LARGS musician Matt Hickman has penned an open letter to the town urging residents to stand on the right side of history during the Black Lives Matter movement.

Speaking through the News, the lead singer of Brownbear says Largs has always supported him in his music and has challenged the town to step up in this time of change.

He says that while racism isn't something he has experienced in the town, Matt told the paper that attitudes on social media show there is still a lot of work to be done.

Matt said: “Late last week the wee paper approached me to share my views on Black Lives Matter.

“While it is something that I am passionate about, I wasn’t sure that it was something that was necessary for Largs.

"We all have empathy for the life lost but systemic racism isn’t an issue in our town and certainly not in our police force.

“Then the police in Ayrshire took a knee in solidarity. It was commendable really.”

However, Matt says the response to the photo of the officers was not what he expected.

He said: “I opened the dreaded comment section, naively perhaps, expecting to see praise for our police.

“Instead they were called ‘an embarrassment”, their motives put under scrutiny. Who knew opposing racism was such a divisive thing?

“Hypocrisy is a funny affliction. We are all fully aware of it yet seem bound to fall into its wicked grasp.

“People are saying they think it is sad what happened to George Floyd, but then adding that the protests were disgusting for putting police at risk. These same people are now calling their own police embarrassing for deciding that racism was something they would not stand for.”

Much of the opposition to the Black Lives Matter movement has centred around the idea that all lives should matter, however Matt says that even this is not the case throughout the world.

He said: “Take race out of the equation for a moment, have the people who work hard and still need to go to a food bank.

“What about the kids that work in sweat shops to make clothes and perhaps even the electronic device on which I am typing. Do their lives really matter?

“Until we learn to value every life on this planet, we do not have the right to scream ‘All Lives Matter’. The way things stand, black lives in America are not being valued."

Matt believes that Largs and the people in it allowed him to be defined by who he was, rather than by the colour of his skin.

He said: “I have done several interviews about race and growing up black in the west of Scotland. I have spoken about the fact that I was privileged to have grown up in Largs where people saw me as Matt and not as black.

“Is Largs a racist town? Absolutely not. However, did I encounter racism? Yes, I did.

“From people asking where I was really from to being told not to be offended because ‘I wasn’t actually black’, they are all aspects of racism.

“There was the time I was punched in the face as a child and was called 'nigger'. It was the first time that I ever heard the word and had to ask my mum what it meant and why I was different?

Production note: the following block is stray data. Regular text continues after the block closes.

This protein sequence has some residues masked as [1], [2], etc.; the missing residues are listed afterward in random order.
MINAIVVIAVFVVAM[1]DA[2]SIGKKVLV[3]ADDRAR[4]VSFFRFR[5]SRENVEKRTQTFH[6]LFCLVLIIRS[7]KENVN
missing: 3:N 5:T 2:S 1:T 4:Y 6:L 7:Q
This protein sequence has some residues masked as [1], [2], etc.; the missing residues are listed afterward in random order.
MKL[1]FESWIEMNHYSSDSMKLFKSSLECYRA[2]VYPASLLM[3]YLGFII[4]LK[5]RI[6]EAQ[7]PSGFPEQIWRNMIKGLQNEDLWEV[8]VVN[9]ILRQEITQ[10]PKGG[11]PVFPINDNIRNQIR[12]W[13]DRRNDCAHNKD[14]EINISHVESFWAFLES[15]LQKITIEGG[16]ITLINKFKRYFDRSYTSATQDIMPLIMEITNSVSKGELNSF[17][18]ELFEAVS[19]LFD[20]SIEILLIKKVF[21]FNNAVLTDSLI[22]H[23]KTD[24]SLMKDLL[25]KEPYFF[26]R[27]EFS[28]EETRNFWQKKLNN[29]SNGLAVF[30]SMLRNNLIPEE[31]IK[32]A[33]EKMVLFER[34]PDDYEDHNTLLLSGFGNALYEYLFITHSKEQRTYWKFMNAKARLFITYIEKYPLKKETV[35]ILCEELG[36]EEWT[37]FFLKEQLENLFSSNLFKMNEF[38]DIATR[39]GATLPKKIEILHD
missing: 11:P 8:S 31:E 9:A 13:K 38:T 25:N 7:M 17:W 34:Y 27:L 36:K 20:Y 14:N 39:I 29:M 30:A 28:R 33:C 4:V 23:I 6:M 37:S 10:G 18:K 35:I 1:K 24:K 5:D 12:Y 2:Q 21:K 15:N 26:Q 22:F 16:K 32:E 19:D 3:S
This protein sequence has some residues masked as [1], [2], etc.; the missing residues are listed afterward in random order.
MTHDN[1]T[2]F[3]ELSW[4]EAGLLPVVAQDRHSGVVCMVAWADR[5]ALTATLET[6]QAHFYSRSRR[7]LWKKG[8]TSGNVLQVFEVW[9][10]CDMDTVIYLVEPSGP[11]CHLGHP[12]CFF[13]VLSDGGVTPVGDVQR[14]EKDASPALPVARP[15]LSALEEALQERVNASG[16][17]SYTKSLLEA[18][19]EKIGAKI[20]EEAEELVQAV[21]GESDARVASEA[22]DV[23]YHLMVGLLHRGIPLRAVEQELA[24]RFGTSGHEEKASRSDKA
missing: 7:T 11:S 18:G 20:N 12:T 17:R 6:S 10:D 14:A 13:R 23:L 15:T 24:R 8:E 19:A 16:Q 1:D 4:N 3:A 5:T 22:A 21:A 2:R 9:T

“I’ve heard in more recent years that Brexit was worth it to 'keep the darkies out, but not me because I am one of the good ones'.

“Most recently, in the heat of online discussions about race, the only racial motivated comments that came my way came from a Largs resident.

“While I do not believe there to be a problem with racism in Largs, I do believe that we can do better. We can all, always do better.”

Matt says he realises it can be hard representing a minority in a small town like Largs, but is urging young people to be proud of who they are and express themselves.

He said: “There are many black people in Largs and many mixed-race people. There could be mothers and fathers who are white with mixed-race children.

“Imagine reading this type of negative comment. You would be hurt, or worse, worried and scared. There could be young kids or teenagers reading them feeling like they are not welcome in the town that they have grown up in.

“If all lives matter, then that includes your neighbours.”

He added: “To any of those people reading this, it can be lonely growing up as a minority in a small town but never suppress one bit of yourself.

“Be proud of who you are and be proud of your skin. Your hair isn’t too curly and your skin isn’t too dark.

“You have as much to offer Largs as any other resident. For so long, I allowed myself to feel less.

“It isn’t your job to make other people feel comfortable, it is their job to find out why it does make them uncomfortable and then educate themselves.”

Matt is keen to point out that during personal heartache, the local community was there for him and his family and he is asking the town to show that same spirit now.

He said: “The community in Largs shared our grief when I lost my dad. They made the healing process so much easier and we had no end of kind words, visitors and support.

“When the band started doing well, everyone shared it and came to the shows. You congratulated me on Radio 1 plays, you sang it loud and proud that we played T in the Park.

“You can’t celebrate my achievement’s as someone from Largs then disregard them as a person of colour from Scotland in the music industry.

“Be the town that allowed me to be Matt despite of my colour, not the town that belittles it.

“Be an ally, be a champion, be kind, be respectful and most importantly be on the right side of history.”